The C.D.C. director says Michigan needs to shut down, not get extra vaccine, to slow its virus outbreak.


The director of the Centers for Disease Control and Prevention said on Monday that Michigan needed to enact shutdown measures in response to its worst-in-the-nation surge of coronavirus infections, rebuffing efforts by Gov. Gretchen Whitmer to secure an extra supply of vaccine doses.

“The answer is not necessarily to give vaccine,” the director, Dr. Rochelle Walensky, said at a White House news conference. “The answer to that is to really close things down, to go back to our basics, to go back to where we were last spring, last summer, and to shut things down, to flatten the curve, to decrease contact with one another, to test to the extent that we have available to contact trace.”

“Policy change alone won’t change the tide,” Ms. Whitmer said on Friday, as she asked — but did not order — that the public take a two-week break from indoor dining, in-person high school and youth sports. “We need everyone to step up.”

During previous surges in Michigan, Ms. Whitmer shut down businesses and schools as she saw fit, drawing intense protest from Republicans in the state, who viewed her as an avatar of government overreach. The state still has a mask mandate in place and strict capacity limits on a number of activities.

Dr. Walensky said on Monday that because it takes weeks for full protection for vaccines to kick in, the effects of sending extra vaccines to the state would take time and not be the most practical approach to containing spread. Someone is not considered fully vaccinated until two weeks after the second dose of the vaccines made by Moderna or Pfizer-BioNTech, or the single-dose shot made by Johnson & Johnson.

“I think if we tried to vaccinate our way out of what is happening in Michigan we would be disappointed that it took so long for the vaccine to work, to actually have the impact,” she said. “Similarly, we need that vaccine in other places. If we vaccinate today, we will have, you know, impact in six weeks, and we don’t know where the next place is going to be that is going to surge.”

Ms. Whitmer has pleaded with the White House to send extra doses, even as her state has used just 78 percent of those delivered so far, according data reported by the C.D.C. She said on the CBS program “Face the Nation” on Sunday that the White House should reconsider its refusal to alter its distribution plan — currently based on population — so that localities that face flare-ups could get extra doses.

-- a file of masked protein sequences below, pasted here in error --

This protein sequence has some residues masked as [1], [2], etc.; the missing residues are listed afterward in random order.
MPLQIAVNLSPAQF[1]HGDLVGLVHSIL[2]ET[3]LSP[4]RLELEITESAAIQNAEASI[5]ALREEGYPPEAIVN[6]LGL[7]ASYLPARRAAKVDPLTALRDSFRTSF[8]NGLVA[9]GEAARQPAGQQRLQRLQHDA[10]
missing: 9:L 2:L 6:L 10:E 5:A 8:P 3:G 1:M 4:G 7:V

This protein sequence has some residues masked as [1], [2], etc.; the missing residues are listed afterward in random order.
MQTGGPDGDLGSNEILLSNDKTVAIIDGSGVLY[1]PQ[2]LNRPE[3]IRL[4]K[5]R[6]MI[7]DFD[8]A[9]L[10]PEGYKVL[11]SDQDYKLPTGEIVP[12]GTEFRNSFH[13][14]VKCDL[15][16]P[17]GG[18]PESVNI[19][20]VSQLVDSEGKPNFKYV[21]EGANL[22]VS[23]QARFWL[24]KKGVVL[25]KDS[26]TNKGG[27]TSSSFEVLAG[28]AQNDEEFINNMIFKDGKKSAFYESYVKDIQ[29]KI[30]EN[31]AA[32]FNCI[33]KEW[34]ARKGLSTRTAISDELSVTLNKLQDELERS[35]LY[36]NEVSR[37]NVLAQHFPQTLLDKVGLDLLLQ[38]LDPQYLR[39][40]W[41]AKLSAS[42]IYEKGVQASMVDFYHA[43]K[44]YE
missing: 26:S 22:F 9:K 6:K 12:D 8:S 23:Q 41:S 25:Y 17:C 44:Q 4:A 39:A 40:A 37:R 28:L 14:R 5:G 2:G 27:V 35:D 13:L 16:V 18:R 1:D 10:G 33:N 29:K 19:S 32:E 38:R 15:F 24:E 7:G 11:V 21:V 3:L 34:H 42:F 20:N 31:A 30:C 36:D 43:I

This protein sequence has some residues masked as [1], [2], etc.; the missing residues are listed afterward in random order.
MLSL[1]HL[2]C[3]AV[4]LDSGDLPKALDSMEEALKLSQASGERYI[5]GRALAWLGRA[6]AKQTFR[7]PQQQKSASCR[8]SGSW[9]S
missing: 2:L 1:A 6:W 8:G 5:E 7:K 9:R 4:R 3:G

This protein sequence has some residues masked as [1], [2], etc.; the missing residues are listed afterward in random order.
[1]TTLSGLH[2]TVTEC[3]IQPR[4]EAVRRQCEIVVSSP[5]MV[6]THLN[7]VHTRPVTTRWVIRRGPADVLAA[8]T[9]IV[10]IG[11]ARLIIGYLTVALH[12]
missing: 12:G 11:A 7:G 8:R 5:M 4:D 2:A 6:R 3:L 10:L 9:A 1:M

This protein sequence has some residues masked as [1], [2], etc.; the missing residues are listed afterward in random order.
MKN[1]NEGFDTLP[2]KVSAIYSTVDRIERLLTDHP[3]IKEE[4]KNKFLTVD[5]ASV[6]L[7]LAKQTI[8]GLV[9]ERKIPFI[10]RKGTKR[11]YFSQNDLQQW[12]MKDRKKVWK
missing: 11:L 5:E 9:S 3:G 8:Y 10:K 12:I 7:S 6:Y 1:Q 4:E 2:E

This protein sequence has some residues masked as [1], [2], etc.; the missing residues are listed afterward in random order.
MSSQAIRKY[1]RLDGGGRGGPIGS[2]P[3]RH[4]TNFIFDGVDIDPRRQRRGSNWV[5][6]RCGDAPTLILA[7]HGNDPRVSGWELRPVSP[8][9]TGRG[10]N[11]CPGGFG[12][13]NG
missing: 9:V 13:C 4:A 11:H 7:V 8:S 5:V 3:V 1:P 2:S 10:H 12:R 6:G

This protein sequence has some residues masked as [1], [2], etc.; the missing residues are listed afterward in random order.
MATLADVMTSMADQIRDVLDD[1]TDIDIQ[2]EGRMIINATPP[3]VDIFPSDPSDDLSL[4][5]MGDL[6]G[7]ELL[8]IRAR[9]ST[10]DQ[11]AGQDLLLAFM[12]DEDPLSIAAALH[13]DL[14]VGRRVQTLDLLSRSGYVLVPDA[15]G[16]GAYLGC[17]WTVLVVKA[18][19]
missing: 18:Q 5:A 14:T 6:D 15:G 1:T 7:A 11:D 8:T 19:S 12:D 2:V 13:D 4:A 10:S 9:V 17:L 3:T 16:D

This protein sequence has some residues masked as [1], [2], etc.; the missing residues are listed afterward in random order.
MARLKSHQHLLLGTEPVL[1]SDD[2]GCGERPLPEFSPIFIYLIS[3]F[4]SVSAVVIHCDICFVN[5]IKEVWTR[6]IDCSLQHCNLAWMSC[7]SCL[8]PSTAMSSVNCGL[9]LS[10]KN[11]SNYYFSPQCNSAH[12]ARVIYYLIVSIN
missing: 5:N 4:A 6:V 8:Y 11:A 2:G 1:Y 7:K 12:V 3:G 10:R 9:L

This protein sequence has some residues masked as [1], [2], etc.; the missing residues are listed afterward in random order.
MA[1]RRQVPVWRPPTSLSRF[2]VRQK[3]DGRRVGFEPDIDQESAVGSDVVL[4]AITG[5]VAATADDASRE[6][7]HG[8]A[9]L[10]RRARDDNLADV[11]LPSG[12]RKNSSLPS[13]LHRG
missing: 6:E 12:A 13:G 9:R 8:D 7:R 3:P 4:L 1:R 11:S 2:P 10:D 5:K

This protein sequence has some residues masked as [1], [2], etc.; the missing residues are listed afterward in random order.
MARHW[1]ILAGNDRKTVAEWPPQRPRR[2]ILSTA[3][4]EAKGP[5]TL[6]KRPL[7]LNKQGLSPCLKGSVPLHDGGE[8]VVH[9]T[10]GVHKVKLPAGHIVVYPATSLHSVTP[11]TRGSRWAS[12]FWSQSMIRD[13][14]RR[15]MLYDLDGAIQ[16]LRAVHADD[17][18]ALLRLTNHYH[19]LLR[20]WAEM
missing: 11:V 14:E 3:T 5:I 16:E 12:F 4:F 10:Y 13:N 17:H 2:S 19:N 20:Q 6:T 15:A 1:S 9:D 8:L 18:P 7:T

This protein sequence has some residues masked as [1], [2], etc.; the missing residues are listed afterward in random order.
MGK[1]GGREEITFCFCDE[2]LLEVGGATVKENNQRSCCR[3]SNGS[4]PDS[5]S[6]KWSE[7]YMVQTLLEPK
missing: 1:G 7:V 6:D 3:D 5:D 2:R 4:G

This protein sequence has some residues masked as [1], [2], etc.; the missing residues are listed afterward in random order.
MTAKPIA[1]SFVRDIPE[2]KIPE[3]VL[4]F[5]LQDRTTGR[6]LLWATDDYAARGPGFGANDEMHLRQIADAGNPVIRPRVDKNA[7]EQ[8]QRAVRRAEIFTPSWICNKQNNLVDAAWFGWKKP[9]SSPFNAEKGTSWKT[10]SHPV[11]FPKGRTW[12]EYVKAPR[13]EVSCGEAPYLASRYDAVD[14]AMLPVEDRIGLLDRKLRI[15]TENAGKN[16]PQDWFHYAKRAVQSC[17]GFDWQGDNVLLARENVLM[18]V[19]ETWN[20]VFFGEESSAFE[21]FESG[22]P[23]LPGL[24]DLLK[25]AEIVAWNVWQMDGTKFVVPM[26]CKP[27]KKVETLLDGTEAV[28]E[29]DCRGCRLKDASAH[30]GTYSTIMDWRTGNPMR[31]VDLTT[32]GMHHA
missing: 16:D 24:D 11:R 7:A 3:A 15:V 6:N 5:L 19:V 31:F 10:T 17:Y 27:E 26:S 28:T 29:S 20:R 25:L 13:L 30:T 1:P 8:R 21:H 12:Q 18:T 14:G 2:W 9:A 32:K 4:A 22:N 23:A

“I made the case for a surge strategy. At this point that’s not being deployed, but I am not giving up,” Ms. Whitmer said last week, describing a Thursday evening call with the president. “Today it’s Michigan and the Midwest. Tomorrow it could be another section of our country.”

Michigan continues to add cases at the country’s highest rate. More than 7,000 cases are being reported there, on average, each day, a sevenfold increase since late February. As of Monday, 16 of the country’s 17 metro areas with the highest recent case rates were in Michigan.

While there is no single reason why the state is getting hit so hard recently, the surge has been partly attributed to the B.1.1.7 variant that was originally identified in Britain and is widespread in the state. Small social gatherings appear to be driving case numbers. And children are also accounting for a higher percentage of cases, with spring break trips and youth sporting events emerging as points of concern.

Ms. Whitmer has emphasized demand for Johnson & Johnson’s one-dose vaccine, which will be extremely limited until federal regulators approve production at a Baltimore manufacturing plant that recently contaminated up to 15 million doses in a factory mixup.

Andy Slavitt, a White House pandemic adviser, said on Monday that instead of playing “whack-a-mole” with vaccines, the federal government was working to help Michigan more efficiently administer the doses it has now and “rebalance” its supply.

“We know there are appointments available in various parts of the state, and so that means that we have excess vaccine in some parts of the state,” he said.

Mr. Slavitt said that the federal administration had also offered to send Michigan extra supplies of monoclonal antibody treatments and testing, and that there was a team from the C.D.C. in the state, in addition to 140 new vaccinators from the Federal Emergency Management Agency.

Elizabeth Hertel, the director of the Michigan Department of Health and Human Services, said last week that she was optimistic that the continued rollout of vaccines and the governor’s new recommendations would help bring case numbers down. But if that did not happen, she said, more restrictions were possible.

In response to Dr. Walensky’s remarks, a spokesman for Ms. Whitmer said on Monday in a statement that while the governor appreciated the federal government’s assistance, “she will not stop fighting to get more vaccines for the people of Michigan.”

“As our nation’s top health experts have said, this is not a failure of policy, but rather a compliance, variant, and mobility issue, which is why it’s important for us to ramp up vaccinations as quickly as possible,” said the spokesman, Bobby Leddy.



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